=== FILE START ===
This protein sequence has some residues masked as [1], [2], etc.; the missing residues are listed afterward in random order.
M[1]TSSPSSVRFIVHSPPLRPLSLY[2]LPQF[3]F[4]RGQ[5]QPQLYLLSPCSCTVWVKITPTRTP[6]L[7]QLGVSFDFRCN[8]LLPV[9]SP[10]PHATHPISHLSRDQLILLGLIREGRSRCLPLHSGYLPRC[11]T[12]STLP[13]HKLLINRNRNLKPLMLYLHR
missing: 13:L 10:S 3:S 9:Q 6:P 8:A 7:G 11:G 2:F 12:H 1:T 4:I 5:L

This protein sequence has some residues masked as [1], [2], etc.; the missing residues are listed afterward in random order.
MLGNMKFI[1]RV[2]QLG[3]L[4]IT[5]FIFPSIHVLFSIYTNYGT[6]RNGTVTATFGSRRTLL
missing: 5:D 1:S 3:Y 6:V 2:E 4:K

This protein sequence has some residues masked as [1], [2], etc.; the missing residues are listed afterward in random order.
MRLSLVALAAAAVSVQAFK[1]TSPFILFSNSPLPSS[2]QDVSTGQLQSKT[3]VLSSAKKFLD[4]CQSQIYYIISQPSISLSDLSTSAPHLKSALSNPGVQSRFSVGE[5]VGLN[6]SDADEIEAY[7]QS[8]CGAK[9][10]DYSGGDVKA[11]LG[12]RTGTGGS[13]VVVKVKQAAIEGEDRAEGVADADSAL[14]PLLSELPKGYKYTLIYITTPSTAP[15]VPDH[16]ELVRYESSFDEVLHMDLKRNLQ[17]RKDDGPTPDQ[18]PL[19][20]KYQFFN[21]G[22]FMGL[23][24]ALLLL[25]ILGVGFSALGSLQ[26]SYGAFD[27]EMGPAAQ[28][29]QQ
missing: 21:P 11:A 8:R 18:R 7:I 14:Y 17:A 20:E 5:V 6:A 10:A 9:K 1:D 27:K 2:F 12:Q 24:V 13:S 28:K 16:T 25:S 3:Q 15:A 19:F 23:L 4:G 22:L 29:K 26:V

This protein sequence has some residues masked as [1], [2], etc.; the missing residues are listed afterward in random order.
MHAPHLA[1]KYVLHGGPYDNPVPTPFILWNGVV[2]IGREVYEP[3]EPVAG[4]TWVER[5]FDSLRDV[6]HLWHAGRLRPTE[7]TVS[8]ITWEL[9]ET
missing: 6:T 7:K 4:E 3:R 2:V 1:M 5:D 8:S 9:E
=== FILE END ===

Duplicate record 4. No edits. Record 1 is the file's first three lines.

This protein sequence has some residues masked as [1], [2], etc.; the missing residues are listed afterward in random order.
MHAPHLA[1]KYVLHGGPYDNPVPTPFILWNGVV[2]IGREVYEP[3]EPVAG[4]TWVER[5]FDSLRDV[6]HLWHAGRLRPTE[7]TVS[8]ITWEL[9]ET
missing: 6:T 7:K 4:E 3:R 2:V 1:M 5:D 8:S 9:E